Shylock, a Jewish moneylender, agrees to lend Antonio, a Venetian merchant, three thousand ducats so that his friend Bassanio can afford to court his love, Portia. However, Shylock has one condition: should the loan go unpaid, he will be entitled to a pound of Antonio’s own flesh. Meanwhile in Belmont, according to the terms of her father’s will, Portia’s many suitors must choose correctly from three caskets. Bassanio arrives at Portia’s estate and they declare their love for one another before he picks the correct casket. Antonio falls into bad fortune and finds he cannot repay Shylock: a dramatic trial ensues to decide his fate. Find out more about The Merchant of Venice below.
2 CDs | Running Time: 2h 29m | ISBN: 978-962-634-886-4 | Cat. no.: NA288612 | RRP: £10.99RRP:£10.99 GBPSRP: US $ 17.98RRP:£10.99 GBP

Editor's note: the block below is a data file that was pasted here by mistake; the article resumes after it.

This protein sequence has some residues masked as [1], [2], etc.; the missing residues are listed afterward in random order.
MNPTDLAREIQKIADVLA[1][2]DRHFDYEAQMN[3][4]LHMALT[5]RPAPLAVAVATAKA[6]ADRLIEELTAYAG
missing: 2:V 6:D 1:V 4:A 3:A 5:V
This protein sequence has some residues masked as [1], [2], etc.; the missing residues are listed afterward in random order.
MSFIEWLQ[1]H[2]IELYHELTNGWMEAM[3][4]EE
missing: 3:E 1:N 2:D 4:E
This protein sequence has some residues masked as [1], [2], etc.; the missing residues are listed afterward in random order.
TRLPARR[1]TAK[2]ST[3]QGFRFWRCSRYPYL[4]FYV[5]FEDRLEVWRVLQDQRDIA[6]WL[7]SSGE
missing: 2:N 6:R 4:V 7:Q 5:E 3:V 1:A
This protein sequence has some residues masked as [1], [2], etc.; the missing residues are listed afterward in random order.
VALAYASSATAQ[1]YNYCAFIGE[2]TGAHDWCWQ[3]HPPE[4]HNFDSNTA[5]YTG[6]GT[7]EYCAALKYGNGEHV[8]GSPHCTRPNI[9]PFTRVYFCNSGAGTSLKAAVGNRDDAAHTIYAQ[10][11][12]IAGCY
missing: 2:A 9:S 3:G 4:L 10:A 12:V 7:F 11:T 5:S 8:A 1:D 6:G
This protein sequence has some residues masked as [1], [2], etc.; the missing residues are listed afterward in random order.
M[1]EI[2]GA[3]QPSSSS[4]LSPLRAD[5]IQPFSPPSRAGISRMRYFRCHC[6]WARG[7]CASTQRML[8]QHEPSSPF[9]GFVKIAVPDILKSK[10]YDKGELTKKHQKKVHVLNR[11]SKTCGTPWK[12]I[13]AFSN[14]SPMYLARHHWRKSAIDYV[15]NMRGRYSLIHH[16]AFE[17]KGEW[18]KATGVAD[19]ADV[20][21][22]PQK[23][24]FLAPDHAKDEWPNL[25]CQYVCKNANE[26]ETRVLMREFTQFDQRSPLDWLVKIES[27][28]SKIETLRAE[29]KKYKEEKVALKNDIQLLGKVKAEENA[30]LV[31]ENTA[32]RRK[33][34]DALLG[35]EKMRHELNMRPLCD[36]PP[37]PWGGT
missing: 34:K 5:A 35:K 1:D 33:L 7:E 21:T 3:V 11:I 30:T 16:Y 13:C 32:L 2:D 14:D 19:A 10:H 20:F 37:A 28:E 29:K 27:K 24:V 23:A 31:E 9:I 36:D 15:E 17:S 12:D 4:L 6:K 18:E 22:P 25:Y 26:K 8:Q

Speak the Speech...
In a talk given at the 2008 Sunday Times Oxford Literary Festival, David Timson, director of four Naxos AudioBooks Shakespeare recordings and author of Shakespeare Stories, surveys the changing styles of Shakespeare performance through recordings starting with Henry Irving in the 1890s through to Kenneth Branagh in the twenty-first century.
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ABOUT The Merchant of Venice
The Merchant of Venice is a comedy that produces a sense of creeping uneasiness in an audience watching it today. It is a play with complex themes: the broad humour of the young men getting into trouble for losing their wives’ rings; their wives in turn cross-dressing as lawyers to save the life of their husbands’ friend; the beautiful Portia wooed by ludicrous suitors; all mix unhappily with the persecution and cruel treatment of a human being because he belongs to another culture – of Shylock, a Jew. In this age of multi-culturalism we find the prejudice of the Christian majority at times offensive to our twenty-first-century susceptibilities. But this is a modern reaction that Shakespeare would not have recognized.